When we were leaving Tucson in December, there was just one more thing I wanted to do: hike the Wilderness of Rock trail in the Coronado National Forest. The person who named this trail knew what they were doing — it was irresistible. But on our last day in Tucson it was raining in the lowlands and snowing in the uplands — not the kind of day for a long hike. We went to Biosphere 2 instead.
On our return east, we decided to swing through Tucson again just to do this hike. There are a few options for approaching the Wilderness of Rock trail, and they’re all somewhat difficult. You can start in Catalina State Park and hike about 7 miles (with a 3,200 foot elevation gain) on the Romero Pass trail. We hiked part of that trail and it was one of the more difficult (and gorgeous) hikes we’ve done. For a shortcut, you can drive 45 minutes from Catalina, up the Catalina Highway to Mt. Lemmon, and start from one of the trailheads in the Summerhaven area. We decided to take the shortcut and to hike in on the Mint Springs trail (about 1.7 miles), because it was not one of the suggested routes and I thought it would be more interesting.
I chose wrong! The Mint Springs trail passes through an area that was totally destroyed by a forest fire. It climbs up and around a peak. The north facing slopes were covered in snow and ice, and it took all my courage to scramble across them. On the south facing side of the peak, the snow was long gone, replaced by that pesky early stage plant in forest regeneration, the pricker bush. The thorns had an amazing ability to poke right through our pants and tear at our shirts.
As we were climbing, we realized that we were feeling incredibly sluggish. I felt like I was working twice as hard as normal to move my legs. I commented on the tiny steps Paul was taking and he admitted he was unusually tired too. Then he realized that it’s the altitude, dummy. We had been hiking (and living) close to (or below) sea level for the past few months, and now we were attempting a strenuous hike at over 8,000 feet like this sudden ascent into the sky would have no impact on us.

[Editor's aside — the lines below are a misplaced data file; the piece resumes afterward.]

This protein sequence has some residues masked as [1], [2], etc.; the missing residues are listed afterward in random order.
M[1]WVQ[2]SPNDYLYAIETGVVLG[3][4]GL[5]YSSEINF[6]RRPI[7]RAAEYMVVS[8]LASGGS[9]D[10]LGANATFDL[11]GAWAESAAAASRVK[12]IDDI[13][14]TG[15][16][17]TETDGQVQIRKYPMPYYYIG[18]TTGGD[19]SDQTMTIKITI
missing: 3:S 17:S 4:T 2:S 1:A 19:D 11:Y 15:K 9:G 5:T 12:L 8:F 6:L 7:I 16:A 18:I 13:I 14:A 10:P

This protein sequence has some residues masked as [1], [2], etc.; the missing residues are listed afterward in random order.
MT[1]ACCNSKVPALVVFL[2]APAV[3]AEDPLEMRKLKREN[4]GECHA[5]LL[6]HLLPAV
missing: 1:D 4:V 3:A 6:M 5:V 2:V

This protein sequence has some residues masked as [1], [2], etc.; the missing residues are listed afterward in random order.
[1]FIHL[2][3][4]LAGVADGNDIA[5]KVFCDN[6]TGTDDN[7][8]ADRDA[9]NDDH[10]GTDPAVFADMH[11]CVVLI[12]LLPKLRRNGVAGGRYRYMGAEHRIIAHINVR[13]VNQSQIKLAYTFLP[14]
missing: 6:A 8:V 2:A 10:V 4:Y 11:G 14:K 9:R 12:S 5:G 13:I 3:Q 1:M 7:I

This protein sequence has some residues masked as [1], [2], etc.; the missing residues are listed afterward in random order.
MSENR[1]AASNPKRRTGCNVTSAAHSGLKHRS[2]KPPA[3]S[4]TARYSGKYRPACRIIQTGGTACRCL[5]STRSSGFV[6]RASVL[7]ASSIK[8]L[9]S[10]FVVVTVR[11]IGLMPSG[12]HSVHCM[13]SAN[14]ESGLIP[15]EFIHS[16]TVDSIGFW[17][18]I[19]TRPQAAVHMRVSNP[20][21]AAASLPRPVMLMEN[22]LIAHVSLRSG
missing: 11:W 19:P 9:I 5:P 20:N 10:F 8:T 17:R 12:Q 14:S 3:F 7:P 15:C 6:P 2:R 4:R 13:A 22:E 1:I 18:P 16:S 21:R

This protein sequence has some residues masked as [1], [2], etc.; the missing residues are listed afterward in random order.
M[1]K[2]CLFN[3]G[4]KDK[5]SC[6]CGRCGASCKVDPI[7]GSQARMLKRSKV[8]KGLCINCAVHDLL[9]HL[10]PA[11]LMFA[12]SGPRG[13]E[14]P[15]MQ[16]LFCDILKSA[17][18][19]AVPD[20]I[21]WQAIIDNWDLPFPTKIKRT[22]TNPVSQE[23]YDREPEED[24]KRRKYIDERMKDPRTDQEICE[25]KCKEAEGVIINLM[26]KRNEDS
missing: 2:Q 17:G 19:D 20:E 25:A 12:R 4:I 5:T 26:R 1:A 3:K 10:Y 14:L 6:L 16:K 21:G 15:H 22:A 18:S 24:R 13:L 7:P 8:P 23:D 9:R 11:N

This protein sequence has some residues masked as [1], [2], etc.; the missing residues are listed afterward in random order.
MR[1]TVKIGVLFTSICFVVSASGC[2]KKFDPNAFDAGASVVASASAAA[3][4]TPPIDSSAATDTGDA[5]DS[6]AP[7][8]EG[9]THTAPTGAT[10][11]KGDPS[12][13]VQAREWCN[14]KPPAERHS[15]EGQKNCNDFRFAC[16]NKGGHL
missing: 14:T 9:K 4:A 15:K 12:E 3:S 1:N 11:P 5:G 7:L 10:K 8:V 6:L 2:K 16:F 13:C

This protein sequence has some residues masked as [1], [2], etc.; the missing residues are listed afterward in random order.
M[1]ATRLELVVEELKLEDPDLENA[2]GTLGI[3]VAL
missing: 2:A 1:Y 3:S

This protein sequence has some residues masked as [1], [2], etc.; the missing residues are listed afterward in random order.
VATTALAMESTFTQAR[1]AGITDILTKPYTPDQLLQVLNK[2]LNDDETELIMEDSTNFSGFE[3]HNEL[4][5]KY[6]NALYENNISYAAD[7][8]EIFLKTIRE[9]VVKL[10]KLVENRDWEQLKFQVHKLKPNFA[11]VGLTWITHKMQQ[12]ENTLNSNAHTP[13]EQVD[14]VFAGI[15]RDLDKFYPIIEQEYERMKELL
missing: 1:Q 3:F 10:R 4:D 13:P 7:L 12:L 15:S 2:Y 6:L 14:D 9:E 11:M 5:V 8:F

Feeling better after this realization, we slogged on, over and around fallen trees, until we got to the Wilderness of Rock trail, which starts on the boundary of the forest fire area. Right away, the feeling changed. The ground was carpeted in pine needles that smelled incredible when crushed. Giant granite boulders and formations protruded from the ground and from the tops of the boulders, you could catch amazing views of the rocky south face of Mt. Lemmon and the jagged backs of the peaks more easily accessed from Catalina State Park. It was a bit hazy, but you could also make out the mountain ranges across the valley occupied by Tucson and its burbs.
The trail is hard to follow in the Wilderness of Rock area, and it’s not just because it’s a little trampled. Trees damaged by fire are strewn across the trail, and it seems like funds are lacking to keep the trails maintained. It’s a never ending battle, because each time the wind blows, trees will come down. And little things like trail markers are helpful, if there’s something around to which to attach them.
We decided that we weren’t going to hike back out on the Mint Springs trail, so held a reserve of energy for what would be a few mile hike back to the car via one of the suggested routes, the Marshall Gulch trail. We only made it about a mile into the Wilderness of Rock, before turning back (reluctantly). And thus we found the best way into the Wilderness of Rock. If you actually park at the Marshall Gulch trailhead, it’s just about 1.5 miles in to the WOR trail, but we also had to hike an extra mile on the road back to the trailhead where we parked.
The Marshall Gulch trail runs along a little stream through a gulch between the peaks. It is an easy, pleasant hike with a thousand feet of elevation gain spread over 1.2 miles. Snow still carpeted the bottom and north facing side of the gulch, but snow is no problem when crossed on flat ground! This area had also been impacted by the forest fire, but only the north side of the trail had been burnt, allowing the gulch to retain a deep shadow from the old pines on the south side. It was refreshing and peaceful and is the best way to access the WOR for a day hike. Though the very best way to experience this area would be to spend a night camping in the wilderness area. Just you and the rocks, in sunset and sunrise.